Viewing comments posted by RobGlen

2 found:

[ Bursera silviae | Posted on August 18, 2019 ]

Bursera silviae, discovered in 2008, in mountainous coastal areas of Oaxaca, Mexico is an American frankincense tree. The resin, or "copal" is reported to have a fragrant lemony smell. The bark is peeling and typical of Bursera. The plant has typical pinnate leaves of the soapwood family, This plant is said to be related to Boswellia fagaroides of Northern Mexico and Arizona of the Sonoran Desert.

An easy to grow tropical plant with no frost tolerance, Bursera silviae needs a well drained soil and a balanced fertilizer once a month. This plant is a summer grower. Grows in Zones 10a-10b....possibly 11.

I have four Bursera plants; fagaroides, hindsiana, microphylla and silviae. Silviae is my first tropical Bursera. The others in my collection are desert Bursera and grow throughout the hottest driest areas of Arizona. Silviae is a fast grower, unlike fagaroides. You can grow these plants from seed or cuttings.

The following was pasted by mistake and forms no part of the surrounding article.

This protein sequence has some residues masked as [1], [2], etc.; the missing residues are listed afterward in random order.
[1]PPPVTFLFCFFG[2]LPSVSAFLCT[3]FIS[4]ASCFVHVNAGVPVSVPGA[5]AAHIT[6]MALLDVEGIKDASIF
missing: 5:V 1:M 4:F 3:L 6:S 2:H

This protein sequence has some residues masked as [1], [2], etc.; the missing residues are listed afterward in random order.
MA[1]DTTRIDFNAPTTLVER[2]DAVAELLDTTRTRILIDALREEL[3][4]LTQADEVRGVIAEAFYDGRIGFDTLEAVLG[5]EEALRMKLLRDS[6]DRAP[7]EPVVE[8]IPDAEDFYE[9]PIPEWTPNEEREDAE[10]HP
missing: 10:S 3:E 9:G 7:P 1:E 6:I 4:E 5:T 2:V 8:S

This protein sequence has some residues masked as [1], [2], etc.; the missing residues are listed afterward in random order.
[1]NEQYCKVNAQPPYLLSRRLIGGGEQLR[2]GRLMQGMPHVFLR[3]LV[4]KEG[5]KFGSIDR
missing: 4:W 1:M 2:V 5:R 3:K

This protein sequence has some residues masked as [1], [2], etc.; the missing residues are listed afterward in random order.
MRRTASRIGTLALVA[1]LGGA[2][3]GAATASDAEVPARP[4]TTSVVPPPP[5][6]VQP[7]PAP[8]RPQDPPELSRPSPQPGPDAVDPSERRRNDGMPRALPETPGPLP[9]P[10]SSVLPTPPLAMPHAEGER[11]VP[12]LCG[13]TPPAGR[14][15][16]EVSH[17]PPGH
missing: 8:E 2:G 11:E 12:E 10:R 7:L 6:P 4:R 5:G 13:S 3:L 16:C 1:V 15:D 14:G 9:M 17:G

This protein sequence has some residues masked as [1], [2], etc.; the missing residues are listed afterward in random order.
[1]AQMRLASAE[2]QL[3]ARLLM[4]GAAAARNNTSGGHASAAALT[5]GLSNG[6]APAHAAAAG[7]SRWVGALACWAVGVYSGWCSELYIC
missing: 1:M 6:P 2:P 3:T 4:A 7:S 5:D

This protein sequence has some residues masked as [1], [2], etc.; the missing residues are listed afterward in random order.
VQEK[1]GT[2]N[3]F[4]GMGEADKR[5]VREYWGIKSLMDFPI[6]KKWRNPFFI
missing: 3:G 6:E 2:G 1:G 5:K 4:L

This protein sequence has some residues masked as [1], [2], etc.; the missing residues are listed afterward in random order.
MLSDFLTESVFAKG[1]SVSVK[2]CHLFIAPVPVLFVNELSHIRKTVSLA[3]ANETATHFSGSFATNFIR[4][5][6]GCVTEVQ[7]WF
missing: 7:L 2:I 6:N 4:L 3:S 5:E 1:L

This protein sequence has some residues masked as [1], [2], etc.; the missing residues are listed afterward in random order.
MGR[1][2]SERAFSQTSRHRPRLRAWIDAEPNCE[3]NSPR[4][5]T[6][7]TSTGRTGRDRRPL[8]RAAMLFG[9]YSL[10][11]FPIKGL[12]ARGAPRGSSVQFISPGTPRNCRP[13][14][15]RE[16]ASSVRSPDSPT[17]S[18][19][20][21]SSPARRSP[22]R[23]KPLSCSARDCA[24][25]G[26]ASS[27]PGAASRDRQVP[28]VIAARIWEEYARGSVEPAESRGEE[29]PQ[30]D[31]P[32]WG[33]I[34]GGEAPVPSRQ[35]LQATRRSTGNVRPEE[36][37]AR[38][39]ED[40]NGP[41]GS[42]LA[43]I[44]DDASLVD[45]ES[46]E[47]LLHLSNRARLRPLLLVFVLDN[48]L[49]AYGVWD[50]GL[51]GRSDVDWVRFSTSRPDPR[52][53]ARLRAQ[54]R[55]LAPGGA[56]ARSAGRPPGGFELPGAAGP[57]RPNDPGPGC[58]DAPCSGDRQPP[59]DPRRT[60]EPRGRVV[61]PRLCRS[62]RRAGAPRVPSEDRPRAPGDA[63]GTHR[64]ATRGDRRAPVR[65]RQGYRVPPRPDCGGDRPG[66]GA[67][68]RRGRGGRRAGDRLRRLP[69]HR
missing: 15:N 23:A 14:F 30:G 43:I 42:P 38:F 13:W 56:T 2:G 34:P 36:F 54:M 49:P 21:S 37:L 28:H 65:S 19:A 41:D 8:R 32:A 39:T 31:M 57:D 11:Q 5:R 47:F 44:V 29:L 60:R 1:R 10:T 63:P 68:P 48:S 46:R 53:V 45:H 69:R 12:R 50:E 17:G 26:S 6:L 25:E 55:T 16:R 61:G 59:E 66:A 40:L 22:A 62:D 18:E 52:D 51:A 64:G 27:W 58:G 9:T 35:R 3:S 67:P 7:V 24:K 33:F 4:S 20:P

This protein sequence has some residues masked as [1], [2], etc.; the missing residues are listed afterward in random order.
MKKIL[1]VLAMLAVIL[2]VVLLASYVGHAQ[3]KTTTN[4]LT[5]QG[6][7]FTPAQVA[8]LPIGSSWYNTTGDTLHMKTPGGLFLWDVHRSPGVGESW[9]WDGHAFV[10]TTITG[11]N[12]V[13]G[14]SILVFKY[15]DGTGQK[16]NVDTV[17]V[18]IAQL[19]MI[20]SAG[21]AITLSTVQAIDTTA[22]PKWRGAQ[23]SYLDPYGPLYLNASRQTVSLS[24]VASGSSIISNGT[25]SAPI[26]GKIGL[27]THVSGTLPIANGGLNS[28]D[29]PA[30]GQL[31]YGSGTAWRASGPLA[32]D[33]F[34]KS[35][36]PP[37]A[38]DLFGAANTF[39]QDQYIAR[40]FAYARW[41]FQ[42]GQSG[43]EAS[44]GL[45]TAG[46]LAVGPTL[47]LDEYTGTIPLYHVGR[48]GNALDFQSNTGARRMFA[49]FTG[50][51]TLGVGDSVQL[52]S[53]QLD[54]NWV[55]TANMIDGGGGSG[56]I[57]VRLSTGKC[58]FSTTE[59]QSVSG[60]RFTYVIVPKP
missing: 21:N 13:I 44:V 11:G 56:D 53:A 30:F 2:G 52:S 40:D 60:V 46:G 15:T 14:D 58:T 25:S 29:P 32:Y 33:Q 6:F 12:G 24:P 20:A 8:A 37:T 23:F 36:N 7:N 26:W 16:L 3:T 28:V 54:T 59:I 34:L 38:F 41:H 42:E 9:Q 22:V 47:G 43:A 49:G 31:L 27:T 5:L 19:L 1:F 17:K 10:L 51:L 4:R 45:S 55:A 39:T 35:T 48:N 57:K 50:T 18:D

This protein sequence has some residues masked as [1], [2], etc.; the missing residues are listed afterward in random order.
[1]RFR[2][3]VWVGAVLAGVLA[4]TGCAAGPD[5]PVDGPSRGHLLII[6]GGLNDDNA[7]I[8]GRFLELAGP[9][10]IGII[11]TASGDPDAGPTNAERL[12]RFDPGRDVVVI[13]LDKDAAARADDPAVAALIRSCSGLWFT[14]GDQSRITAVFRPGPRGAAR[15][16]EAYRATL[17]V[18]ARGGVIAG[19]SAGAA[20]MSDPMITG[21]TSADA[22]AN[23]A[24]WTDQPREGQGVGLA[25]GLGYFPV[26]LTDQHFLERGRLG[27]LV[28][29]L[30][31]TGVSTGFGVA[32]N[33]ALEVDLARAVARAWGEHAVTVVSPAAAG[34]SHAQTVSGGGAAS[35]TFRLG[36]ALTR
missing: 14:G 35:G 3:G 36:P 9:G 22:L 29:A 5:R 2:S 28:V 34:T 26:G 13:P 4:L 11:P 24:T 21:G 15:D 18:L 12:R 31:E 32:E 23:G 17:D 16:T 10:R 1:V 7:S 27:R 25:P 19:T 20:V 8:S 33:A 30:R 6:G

[ Italian Cypress (Cupressus sempervirens Tiny Tower®) | Posted on October 29, 2018 ]

Both trees died....the first tree died in July 2018. The second died in October 2018. Monrovia Tiny Tower Cypress is best suited for Zone 7-8. It needs a well drained sandy soil. I think it would do great in a coastal location. It isn't suited for the desert in Phoenix. The standard Italian Cypress does just fine here, but this dwarf version is not as tough. I talked to the nursery manager at Lowe's about how poor a performer this tree was. All of his "Monshel" Tiny Towers that remained in stock over the summer also died mysteriously. Avoid this Cypress if you are in Zone 9-10.

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